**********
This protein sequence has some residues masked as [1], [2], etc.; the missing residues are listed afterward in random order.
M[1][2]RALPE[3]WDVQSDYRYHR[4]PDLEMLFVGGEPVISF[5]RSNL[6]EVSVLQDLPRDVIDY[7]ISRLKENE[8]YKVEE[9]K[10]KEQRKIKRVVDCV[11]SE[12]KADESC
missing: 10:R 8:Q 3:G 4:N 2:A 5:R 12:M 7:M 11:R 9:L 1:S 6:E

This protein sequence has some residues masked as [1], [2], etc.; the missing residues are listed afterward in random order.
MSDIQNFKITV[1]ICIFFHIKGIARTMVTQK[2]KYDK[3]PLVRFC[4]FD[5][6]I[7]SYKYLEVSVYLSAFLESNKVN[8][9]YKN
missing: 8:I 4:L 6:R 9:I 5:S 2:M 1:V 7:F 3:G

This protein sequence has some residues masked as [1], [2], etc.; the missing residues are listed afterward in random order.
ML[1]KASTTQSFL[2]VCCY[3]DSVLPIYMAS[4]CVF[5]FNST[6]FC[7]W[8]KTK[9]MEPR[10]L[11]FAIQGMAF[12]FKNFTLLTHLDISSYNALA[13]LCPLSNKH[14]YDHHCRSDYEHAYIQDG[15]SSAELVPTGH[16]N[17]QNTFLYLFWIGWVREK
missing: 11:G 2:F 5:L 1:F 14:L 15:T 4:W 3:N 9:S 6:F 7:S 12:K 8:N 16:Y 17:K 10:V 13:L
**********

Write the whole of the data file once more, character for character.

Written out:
This protein sequence has some residues masked as [1], [2], etc.; the missing residues are listed afterward in random order.
M[1][2]RALPE[3]WDVQSDYRYHR[4]PDLEMLFVGGEPVISF[5]RSNL[6]EVSVLQDLPRDVIDY[7]ISRLKENE[8]YKVEE[9]K[10]KEQRKIKRVVDCV[11]SE[12]KADESC
missing: 10:R 8:Q 3:G 4:N 2:A 5:R 12:M 7:M 11:R 9:L 1:S 6:E

This protein sequence has some residues masked as [1], [2], etc.; the missing residues are listed afterward in random order.
MSDIQNFKITV[1]ICIFFHIKGIARTMVTQK[2]KYDK[3]PLVRFC[4]FD[5][6]I[7]SYKYLEVSVYLSAFLESNKVN[8][9]YKN
missing: 8:I 4:L 6:R 9:I 5:S 2:M 1:V 7:F 3:G

This protein sequence has some residues masked as [1], [2], etc.; the missing residues are listed afterward in random order.
ML[1]KASTTQSFL[2]VCCY[3]DSVLPIYMAS[4]CVF[5]FNST[6]FC[7]W[8]KTK[9]MEPR[10]L[11]FAIQGMAF[12]FKNFTLLTHLDISSYNALA[13]LCPLSNKH[14]YDHHCRSDYEHAYIQDG[15]SSAELVPTGH[16]N[17]QNTFLYLFWIGWVREK
missing: 11:G 2:F 5:L 1:F 14:L 15:T 4:W 3:N 9:S 6:F 7:S 12:K 8:N 16:Y 17:K 10:V 13:L